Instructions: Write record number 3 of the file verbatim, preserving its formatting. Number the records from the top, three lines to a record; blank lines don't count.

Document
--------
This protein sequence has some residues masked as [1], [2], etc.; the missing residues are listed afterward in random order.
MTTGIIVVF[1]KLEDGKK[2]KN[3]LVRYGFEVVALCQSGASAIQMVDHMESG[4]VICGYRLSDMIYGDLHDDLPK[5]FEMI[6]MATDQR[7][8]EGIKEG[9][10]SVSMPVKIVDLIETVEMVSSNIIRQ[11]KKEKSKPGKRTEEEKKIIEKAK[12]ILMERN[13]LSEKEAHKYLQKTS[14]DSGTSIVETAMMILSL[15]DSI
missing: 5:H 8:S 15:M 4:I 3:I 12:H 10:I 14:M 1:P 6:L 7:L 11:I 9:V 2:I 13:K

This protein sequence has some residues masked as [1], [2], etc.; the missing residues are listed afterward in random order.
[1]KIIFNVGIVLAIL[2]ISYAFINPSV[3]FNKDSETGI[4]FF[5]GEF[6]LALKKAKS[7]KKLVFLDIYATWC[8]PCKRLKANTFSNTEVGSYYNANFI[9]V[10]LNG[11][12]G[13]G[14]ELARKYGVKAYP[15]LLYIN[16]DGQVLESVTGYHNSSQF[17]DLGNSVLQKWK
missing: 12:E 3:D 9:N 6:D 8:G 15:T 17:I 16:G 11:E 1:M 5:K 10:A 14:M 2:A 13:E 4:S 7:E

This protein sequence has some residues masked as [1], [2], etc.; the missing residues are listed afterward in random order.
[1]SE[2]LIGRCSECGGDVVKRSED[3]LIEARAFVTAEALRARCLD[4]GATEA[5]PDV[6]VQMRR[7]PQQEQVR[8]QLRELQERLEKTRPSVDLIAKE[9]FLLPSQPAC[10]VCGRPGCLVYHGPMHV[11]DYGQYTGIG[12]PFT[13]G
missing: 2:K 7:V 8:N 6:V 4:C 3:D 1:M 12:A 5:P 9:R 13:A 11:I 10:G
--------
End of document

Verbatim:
This protein sequence has some residues masked as [1], [2], etc.; the missing residues are listed afterward in random order.
[1]SE[2]LIGRCSECGGDVVKRSED[3]LIEARAFVTAEALRARCLD[4]GATEA[5]PDV[6]VQMRR[7]PQQEQVR[8]QLRELQERLEKTRPSVDLIAKE[9]FLLPSQPAC[10]VCGRPGCLVYHGPMHV[11]DYGQYTGIG[12]PFT[13]G
missing: 2:K 7:V 8:N 6:V 4:C 3:D 1:M 12:A 5:P 9:R 13:A 11:I 10:G